Looking to bolster the appeal of Visual Studio Code to Java developers, Microsoft has published a roadmap for bringing new Java-related capabilities to the code editor. Among the goals is making it easier to migrate to VS Code from other Java IDEs.
There are now more than 1.5 million Java developers using the code editor, Microsoft said. Several areas of investment have been designated for 2022, including the “inner loop” development experience, cloud-native development, build tools, performance and reliability, and other aspects of the user experience.
For inner loop development, improved code completion intelligence and optimisation for common cases are planned, along with better code snippet generation and shortcuts based on user preference. Code completion performance improvements are eyed, as well. Planned debugging improvements include virtual thread support, debug for compiled classes, faster evaluation in variable views, and lambda expression valuation.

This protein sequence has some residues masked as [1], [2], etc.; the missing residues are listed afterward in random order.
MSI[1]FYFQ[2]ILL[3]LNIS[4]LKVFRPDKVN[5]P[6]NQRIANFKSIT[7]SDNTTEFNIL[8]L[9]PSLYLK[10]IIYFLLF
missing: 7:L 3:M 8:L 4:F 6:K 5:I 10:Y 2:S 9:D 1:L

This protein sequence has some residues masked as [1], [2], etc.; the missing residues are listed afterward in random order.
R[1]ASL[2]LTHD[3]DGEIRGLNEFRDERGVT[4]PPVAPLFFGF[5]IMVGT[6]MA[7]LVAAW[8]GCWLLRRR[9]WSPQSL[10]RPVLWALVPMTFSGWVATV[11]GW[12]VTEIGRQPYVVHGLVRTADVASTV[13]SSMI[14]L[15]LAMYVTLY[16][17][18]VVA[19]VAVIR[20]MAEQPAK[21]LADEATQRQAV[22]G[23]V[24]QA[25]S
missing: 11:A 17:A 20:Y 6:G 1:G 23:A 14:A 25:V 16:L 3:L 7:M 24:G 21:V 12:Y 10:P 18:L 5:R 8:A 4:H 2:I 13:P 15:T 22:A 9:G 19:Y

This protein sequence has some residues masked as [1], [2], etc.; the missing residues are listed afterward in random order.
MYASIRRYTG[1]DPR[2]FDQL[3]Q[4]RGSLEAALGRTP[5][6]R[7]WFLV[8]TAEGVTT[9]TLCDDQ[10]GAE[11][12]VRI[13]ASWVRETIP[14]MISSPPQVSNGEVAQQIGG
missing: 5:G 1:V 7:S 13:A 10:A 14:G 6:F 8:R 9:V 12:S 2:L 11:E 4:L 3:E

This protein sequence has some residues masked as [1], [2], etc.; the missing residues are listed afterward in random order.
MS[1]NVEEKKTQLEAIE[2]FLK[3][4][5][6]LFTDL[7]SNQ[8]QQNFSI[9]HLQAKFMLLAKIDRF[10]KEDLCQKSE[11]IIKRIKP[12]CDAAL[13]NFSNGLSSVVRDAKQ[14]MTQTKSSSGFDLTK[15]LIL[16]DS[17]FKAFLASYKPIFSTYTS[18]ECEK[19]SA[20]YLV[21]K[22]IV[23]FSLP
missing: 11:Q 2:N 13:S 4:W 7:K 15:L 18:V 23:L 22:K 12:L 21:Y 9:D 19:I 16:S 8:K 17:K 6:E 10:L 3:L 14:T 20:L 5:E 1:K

The 2022 roadmap also includes Java 18 support; Java 18 itself is due in March. For cloud-native development, the intention is to deepen integration with both Kubernetes and cloud services such as Azure Spring Cloud. Other goals cited on the roadmap:
- Improving the reliability of the Java Language Server and reducing project import times.
- Improving the user experience by making features more discoverable and easier to use.
- Improving the Maven and Gradle extensions.
- Better Junit testing, a better package import/project creation experience related to Swing/JavaFX applications, and support for Live Share in VS Code Java.
- Easier creation of Spring components for Spring Boot.
Aside from the roadmap, Microsoft said it has now embedded a JRE into its Java extensions, meaning developers no longer have to configure a JDK to run the extensions and only need to configure the JDK for their project. Microsoft also introduced a view where developers can change formatter settings for Java code and preview the effects. This can be accessed by bringing up the command palette (Ctrl+Shift-P) and run the “Java: Open Formatter Settings with Preview” command, or use “Java: Help Center” (Ctrl+Shift-P and run the “Java: Help Center” command).